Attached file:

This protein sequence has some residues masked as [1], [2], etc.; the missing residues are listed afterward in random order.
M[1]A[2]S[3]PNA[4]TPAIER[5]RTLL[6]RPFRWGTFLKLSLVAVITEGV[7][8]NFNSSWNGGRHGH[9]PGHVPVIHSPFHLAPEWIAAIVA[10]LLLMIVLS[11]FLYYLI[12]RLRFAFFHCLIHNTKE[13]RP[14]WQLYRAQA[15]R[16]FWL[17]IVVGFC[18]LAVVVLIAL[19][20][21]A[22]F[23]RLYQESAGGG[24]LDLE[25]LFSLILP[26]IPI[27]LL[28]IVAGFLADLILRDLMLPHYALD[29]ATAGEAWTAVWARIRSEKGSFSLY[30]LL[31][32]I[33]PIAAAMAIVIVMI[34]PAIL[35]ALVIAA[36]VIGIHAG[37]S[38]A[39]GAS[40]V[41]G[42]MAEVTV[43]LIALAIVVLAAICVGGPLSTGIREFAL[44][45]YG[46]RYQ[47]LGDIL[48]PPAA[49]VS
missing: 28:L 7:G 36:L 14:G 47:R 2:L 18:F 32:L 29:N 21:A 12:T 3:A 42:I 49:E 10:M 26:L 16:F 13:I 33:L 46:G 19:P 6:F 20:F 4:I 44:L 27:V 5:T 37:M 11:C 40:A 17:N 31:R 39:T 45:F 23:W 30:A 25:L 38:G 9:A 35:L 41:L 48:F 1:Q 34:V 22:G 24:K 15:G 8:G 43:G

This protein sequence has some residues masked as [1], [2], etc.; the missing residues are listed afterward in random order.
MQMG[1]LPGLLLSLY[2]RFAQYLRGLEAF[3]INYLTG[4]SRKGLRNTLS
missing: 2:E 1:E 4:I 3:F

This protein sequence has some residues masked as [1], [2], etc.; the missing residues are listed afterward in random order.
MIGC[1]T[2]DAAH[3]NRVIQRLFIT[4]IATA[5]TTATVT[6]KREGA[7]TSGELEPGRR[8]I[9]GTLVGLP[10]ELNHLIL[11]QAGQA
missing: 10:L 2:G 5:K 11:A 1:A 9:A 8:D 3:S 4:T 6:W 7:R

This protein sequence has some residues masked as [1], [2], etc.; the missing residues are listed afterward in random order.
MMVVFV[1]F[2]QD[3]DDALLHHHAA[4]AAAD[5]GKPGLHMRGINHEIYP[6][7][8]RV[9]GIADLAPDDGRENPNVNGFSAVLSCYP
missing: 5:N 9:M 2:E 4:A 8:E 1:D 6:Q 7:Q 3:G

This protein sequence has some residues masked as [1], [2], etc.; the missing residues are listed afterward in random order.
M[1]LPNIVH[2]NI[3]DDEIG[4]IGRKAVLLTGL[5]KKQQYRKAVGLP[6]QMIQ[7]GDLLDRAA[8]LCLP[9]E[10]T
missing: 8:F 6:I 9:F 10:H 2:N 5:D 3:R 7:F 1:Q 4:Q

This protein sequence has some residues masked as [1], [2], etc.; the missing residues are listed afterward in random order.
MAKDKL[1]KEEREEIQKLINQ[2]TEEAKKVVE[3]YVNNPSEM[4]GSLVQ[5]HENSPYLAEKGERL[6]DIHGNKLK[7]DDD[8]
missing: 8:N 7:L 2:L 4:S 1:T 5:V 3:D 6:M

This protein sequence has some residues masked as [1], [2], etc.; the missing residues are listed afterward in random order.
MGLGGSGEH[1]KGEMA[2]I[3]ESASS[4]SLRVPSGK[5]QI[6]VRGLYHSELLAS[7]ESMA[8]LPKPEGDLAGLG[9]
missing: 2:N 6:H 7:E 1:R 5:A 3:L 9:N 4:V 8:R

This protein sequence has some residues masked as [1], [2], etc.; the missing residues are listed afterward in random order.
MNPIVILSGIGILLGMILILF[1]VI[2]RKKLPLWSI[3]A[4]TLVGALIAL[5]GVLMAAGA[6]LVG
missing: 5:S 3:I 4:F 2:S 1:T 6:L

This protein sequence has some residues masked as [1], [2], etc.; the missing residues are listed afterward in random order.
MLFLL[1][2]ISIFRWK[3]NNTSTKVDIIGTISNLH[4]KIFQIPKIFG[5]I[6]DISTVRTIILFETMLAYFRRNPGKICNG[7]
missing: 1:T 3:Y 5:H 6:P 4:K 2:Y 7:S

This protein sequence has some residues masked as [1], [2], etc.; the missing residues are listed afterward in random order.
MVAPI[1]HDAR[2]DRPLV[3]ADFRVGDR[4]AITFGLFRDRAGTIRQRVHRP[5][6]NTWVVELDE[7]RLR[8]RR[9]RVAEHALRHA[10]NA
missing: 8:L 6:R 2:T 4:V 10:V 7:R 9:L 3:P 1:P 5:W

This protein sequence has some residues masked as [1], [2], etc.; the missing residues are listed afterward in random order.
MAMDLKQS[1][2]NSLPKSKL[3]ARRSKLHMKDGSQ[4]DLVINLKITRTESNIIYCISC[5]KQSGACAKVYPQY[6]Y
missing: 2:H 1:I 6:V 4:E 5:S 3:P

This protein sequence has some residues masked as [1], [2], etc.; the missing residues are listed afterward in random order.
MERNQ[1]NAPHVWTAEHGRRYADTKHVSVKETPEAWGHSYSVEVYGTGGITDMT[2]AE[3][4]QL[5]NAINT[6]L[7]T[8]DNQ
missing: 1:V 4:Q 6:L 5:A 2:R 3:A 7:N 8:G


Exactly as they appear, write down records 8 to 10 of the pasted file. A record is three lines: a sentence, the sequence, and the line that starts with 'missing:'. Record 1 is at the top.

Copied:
This protein sequence has some residues masked as [1], [2], etc.; the missing residues are listed afterward in random order.
MNPIVILSGIGILLGMILILF[1]VI[2]RKKLPLWSI[3]A[4]TLVGALIAL[5]GVLMAAGA[6]LVG
missing: 5:S 3:I 4:F 2:S 1:T 6:L

This protein sequence has some residues masked as [1], [2], etc.; the missing residues are listed afterward in random order.
MLFLL[1][2]ISIFRWK[3]NNTSTKVDIIGTISNLH[4]KIFQIPKIFG[5]I[6]DISTVRTIILFETMLAYFRRNPGKICNG[7]
missing: 1:T 3:Y 5:H 6:P 4:K 2:Y 7:S

This protein sequence has some residues masked as [1], [2], etc.; the missing residues are listed afterward in random order.
MVAPI[1]HDAR[2]DRPLV[3]ADFRVGDR[4]AITFGLFRDRAGTIRQRVHRP[5][6]NTWVVELDE[7]RLR[8]RR[9]RVAEHALRHA[10]NA
missing: 8:L 6:R 2:T 4:V 10:V 7:R 9:L 3:P 1:P 5:W